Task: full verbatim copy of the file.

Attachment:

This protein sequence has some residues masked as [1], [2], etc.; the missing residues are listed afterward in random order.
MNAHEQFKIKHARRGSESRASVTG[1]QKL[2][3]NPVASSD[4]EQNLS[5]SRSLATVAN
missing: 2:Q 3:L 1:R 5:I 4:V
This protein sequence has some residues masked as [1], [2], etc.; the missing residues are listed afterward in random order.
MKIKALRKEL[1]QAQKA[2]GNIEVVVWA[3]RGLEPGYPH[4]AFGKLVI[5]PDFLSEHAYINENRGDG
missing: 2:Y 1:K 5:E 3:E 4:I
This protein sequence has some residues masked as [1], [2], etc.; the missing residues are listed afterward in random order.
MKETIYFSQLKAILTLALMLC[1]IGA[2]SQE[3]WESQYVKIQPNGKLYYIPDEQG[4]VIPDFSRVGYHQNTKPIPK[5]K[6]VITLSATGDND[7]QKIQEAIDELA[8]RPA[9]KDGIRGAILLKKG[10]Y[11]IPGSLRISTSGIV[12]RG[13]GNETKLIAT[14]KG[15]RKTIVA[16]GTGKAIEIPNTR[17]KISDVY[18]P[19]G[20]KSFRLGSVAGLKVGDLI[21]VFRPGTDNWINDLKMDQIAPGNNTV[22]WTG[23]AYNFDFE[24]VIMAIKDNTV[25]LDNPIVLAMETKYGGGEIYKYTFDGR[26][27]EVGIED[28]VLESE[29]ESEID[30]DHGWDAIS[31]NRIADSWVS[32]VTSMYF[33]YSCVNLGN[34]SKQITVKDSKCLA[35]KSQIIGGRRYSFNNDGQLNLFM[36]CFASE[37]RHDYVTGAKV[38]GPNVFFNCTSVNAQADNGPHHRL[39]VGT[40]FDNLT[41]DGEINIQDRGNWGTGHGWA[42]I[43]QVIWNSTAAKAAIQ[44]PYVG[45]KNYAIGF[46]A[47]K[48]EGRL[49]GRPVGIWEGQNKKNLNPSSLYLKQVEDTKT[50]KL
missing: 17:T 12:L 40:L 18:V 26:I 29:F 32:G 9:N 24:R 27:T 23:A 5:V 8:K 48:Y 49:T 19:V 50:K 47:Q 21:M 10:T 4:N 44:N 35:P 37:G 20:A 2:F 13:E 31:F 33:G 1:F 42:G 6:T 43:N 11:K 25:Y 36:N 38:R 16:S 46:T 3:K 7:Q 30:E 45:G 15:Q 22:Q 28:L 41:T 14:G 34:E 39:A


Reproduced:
This protein sequence has some residues masked as [1], [2], etc.; the missing residues are listed afterward in random order.
MNAHEQFKIKHARRGSESRASVTG[1]QKL[2][3]NPVASSD[4]EQNLS[5]SRSLATVAN
missing: 2:Q 3:L 1:R 5:I 4:V
This protein sequence has some residues masked as [1], [2], etc.; the missing residues are listed afterward in random order.
MKIKALRKEL[1]QAQKA[2]GNIEVVVWA[3]RGLEPGYPH[4]AFGKLVI[5]PDFLSEHAYINENRGDG
missing: 2:Y 1:K 5:E 3:E 4:I
This protein sequence has some residues masked as [1], [2], etc.; the missing residues are listed afterward in random order.
MKETIYFSQLKAILTLALMLC[1]IGA[2]SQE[3]WESQYVKIQPNGKLYYIPDEQG[4]VIPDFSRVGYHQNTKPIPK[5]K[6]VITLSATGDND[7]QKIQEAIDELA[8]RPA[9]KDGIRGAILLKKG[10]Y[11]IPGSLRISTSGIV[12]RG[13]GNETKLIAT[14]KG[15]RKTIVA[16]GTGKAIEIPNTR[17]KISDVY[18]P[19]G[20]KSFRLGSVAGLKVGDLI[21]VFRPGTDNWINDLKMDQIAPGNNTV[22]WTG[23]AYNFDFE[24]VIMAIKDNTV[25]LDNPIVLAMETKYGGGEIYKYTFDGR[26][27]EVGIED[28]VLESE[29]ESEID[30]DHGWDAIS[31]NRIADSWVS[32]VTSMYF[33]YSCVNLGN[34]SKQITVKDSKCLA[35]KSQIIGGRRYSFNNDGQLNLFM[36]CFASE[37]RHDYVTGAKV[38]GPNVFFNCTSVNAQADNGPHHRL[39]VGT[40]FDNLT[41]DGEINIQDRGNWGTGHGWA[42]I[43]QVIWNSTAAKAAIQ[44]PYVG[45]KNYAIGF[46]A[47]K[48]EGRL[49]GRPVGIWEGQNKKNLNPSSLYLKQVEDTKT[50]KL
missing: 17:T 12:L 40:L 18:V 26:I 29:F 32:G 9:N 24:R 27:T 23:A 5:V 8:K 48:Y 49:T 19:V 50:K 47:Q 21:M 10:T 4:N 44:N 35:P 37:G 20:A 2:F 13:E 31:F 33:G 1:F 42:G 6:T 43:N 11:K 25:Y 36:N 38:R 16:S 46:T 3:K 7:Q 30:E 45:G 15:Q 22:Q 28:L 41:T 14:G 34:E 39:A